Chapter 3. TDD and Refactoring


A good example is a powerful thing; I think we are in agreement on that. One way to describe Test-Driven Development (TDD) is to say that you use tests or examples for specifying the behavior. Those examples will serve you over and over again for many different purposes. They will serve you during development, for example, for finding lacking or incorrect requirements. When you refactor, the tests will be a safety net. After development they will serve you as quality documentation.

In this chapter we will not just talk about tests as examples; we will discuss TDD itself with some examples. I just think that's a good way of describing what it's all about.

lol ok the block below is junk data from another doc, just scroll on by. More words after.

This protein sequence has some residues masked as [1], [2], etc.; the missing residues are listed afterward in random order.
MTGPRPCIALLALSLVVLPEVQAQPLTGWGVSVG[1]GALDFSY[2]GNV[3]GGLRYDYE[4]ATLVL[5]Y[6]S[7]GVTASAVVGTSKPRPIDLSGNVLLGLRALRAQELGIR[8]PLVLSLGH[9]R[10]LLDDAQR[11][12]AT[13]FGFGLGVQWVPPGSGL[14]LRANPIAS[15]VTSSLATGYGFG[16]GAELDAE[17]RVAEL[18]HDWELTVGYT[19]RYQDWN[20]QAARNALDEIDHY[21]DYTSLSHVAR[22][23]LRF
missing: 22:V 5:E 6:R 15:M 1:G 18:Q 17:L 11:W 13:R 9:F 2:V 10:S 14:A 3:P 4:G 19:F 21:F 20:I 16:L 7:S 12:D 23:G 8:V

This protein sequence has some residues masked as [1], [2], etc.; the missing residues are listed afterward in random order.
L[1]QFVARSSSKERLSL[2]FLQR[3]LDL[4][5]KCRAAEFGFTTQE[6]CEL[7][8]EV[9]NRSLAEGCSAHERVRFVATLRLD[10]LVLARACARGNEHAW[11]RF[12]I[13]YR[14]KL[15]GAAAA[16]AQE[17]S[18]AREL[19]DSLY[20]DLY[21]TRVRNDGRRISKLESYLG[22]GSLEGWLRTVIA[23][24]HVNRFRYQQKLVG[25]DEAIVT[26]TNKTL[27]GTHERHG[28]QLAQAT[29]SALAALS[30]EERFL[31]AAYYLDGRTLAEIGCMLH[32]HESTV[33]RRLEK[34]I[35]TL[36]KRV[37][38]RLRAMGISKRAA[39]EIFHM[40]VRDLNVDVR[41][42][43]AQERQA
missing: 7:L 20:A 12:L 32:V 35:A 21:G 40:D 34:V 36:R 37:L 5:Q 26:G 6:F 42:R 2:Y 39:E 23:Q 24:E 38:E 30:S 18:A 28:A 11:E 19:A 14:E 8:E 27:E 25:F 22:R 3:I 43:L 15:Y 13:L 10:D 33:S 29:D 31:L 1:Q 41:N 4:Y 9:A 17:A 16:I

After some initial discussion of TDD and the state-based style, my friend Claudio Perrone will discuss some techniques for creating examples the interaction-based way, writing tests by using stubs and mocks.

A key principle that is used during TDD is refactoring. Even refactoring is pretty example-centric. You can think of it as writing a first example of a piece of the solution, then using refactoring to refine that example until you're done. So you don't have to come up with a perfect design up front. That is good news, because it is close to impossible anyway.

Again, we will discuss refactoring with some examples, of course.

Let's start with some basics about TDD.




Applying Domain-Driven Design and Patterns(c) With Examples in C# and  .NET
Applying Domain-Driven Design and Patterns: With Examples in C# and .NET
ISBN: 0321268202
EAN: 2147483647
Year: 2006
Pages: 179
Authors: Jimmy Nilsson

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